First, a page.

Asia-Pacific Millennials: An Opportunity for the Real Estate Industry
One-fourth of the Asia-Pacific workforce is made up of millennials, representing an estimated $1.1 trillion in buying power by the year 2020, and making the demographic one of the most important consumer bases in the region.
Although millennial diversity is driven by regional cultural differences, there’s a common socio-economic thread that binds them. Most millennials are fully employed in a middle-income job, are single and live with their parents in a household of three to four people, according to a recent survey.
Leaving the Family Home
Half of millennials worldwide live with their parents, while in Asia-Pacific that number is 63 percent. Cultural upbringing is significantly different in Asia-Pacific than in the west, and it does factor in to the higher percentage, but the steep price of residential properties in the region is a larger reason Asia-Pacific millennials tend to live with their parents.
According to the survey, millennials in the Asia-Pacific region intend to stay in the family home for a longer time: 33 percent plan to move out in the next two years, while 18 percent of the respondents had no plans to move.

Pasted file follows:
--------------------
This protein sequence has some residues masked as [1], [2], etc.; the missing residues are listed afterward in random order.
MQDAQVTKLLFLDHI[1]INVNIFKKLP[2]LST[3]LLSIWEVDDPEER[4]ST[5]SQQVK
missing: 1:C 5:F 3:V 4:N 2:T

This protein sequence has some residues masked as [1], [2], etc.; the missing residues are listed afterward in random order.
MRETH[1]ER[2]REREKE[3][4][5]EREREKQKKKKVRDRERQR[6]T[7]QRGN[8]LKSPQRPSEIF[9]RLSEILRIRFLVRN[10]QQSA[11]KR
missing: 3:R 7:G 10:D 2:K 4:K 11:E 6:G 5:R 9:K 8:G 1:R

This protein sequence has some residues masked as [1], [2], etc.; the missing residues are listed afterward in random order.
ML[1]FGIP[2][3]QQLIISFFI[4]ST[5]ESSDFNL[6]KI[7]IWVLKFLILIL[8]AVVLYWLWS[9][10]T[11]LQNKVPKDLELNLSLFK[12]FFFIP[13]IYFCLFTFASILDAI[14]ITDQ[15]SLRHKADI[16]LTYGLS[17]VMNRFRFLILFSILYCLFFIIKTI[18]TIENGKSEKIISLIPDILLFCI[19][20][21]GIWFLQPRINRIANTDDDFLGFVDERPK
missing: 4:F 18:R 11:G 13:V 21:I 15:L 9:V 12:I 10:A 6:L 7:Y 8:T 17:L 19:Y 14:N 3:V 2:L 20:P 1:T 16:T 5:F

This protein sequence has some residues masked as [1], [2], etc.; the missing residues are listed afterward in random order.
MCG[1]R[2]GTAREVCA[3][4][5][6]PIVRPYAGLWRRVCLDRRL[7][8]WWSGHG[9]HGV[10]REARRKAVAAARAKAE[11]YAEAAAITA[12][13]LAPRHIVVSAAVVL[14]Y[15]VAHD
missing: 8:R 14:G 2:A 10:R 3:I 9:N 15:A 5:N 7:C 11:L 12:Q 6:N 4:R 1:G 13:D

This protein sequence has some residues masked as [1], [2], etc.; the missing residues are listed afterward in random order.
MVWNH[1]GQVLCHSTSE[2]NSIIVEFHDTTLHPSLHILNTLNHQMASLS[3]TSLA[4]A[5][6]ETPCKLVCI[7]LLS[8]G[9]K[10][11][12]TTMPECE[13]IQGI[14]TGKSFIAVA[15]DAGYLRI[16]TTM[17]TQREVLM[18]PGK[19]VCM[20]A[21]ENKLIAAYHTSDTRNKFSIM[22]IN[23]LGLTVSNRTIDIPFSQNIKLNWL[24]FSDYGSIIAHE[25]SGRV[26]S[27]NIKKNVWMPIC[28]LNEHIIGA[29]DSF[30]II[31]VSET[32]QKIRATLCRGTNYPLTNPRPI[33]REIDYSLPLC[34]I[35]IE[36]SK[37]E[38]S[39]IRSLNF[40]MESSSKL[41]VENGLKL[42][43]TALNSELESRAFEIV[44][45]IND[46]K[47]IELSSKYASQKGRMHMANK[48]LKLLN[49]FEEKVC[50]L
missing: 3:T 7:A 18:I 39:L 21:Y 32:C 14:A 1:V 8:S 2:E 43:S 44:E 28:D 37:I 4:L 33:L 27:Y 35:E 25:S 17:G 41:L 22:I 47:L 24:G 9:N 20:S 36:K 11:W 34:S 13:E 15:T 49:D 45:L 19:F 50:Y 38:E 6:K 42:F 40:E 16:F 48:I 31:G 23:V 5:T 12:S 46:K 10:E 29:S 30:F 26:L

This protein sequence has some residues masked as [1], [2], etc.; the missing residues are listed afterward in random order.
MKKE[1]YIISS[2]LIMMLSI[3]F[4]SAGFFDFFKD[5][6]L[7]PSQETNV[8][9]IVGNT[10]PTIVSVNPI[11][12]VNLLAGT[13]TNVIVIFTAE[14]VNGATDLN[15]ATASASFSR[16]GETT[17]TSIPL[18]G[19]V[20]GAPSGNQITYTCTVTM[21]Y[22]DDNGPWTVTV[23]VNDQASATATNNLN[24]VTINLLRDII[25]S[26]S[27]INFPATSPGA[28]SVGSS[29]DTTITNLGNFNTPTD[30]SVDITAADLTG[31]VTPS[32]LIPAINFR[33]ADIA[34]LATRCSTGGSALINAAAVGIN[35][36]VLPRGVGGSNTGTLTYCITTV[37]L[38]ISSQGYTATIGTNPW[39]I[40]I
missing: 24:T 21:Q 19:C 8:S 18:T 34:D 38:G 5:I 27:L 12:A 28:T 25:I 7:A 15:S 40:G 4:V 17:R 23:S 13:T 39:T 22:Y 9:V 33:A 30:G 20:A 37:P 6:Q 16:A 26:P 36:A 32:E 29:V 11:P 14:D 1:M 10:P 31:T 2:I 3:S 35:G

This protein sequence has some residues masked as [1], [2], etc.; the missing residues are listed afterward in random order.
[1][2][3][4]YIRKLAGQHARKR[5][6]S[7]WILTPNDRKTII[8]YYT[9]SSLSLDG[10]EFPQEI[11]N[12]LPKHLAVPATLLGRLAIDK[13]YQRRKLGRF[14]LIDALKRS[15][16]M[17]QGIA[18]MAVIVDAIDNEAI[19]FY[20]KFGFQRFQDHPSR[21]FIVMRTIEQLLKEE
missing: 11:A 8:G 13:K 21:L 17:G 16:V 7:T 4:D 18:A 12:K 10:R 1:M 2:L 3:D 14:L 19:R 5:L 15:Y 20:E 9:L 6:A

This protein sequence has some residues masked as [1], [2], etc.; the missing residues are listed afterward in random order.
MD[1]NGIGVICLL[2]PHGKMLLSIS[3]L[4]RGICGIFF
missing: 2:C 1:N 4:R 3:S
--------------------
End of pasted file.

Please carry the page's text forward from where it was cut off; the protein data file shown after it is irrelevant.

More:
Two out of every three millennials living on their own in the region live in rented properties. However, the survey found that 65 percent of the respondents aspire to buy their own house in the future. Millennials in India and China showed the highest propensity to buy their own property outright, while those in Japan showed the lowest intentions. In the Asia-Pacific region, home ownership among millennials is just 11 percent, compared to the global figure of 15 percent.
Pricing is a major hindrance to purchasing property and is largely why millennials continue to live at their parents’ homes. In fact, the survey found that the median housing prices were more than 10 times greater than average household income in all 10 tier I cities that were surveyed.
In the key markets that were surveyed: 71 percent agreed that wages are not growing at the same rate as property prices; 63 percent agreed that millennials are forced into renting because buying a property is out of their reach and; 57 percent agreed that they could purchase or rent their own property with financial support from parents, relatives or friends.
Another important aspect of millennials in the region is their reluctance to compromise on quality of life to buy a property: 64 percent believed that buying a property would mean compromising on lifestyle, 58 percent agreed that to purchase a property now would mean compromising on the location and 51 percent said that people of their age would rather invest in quality of life than invest in a property.
However, most millennials in Asia-Pacific would like to buy their own homes without compromising on quality, size, location and quality of life. Affordability, along with innovative financial propositions, amenities and accessibility can convince millennials to purchase their own homes, the survey said.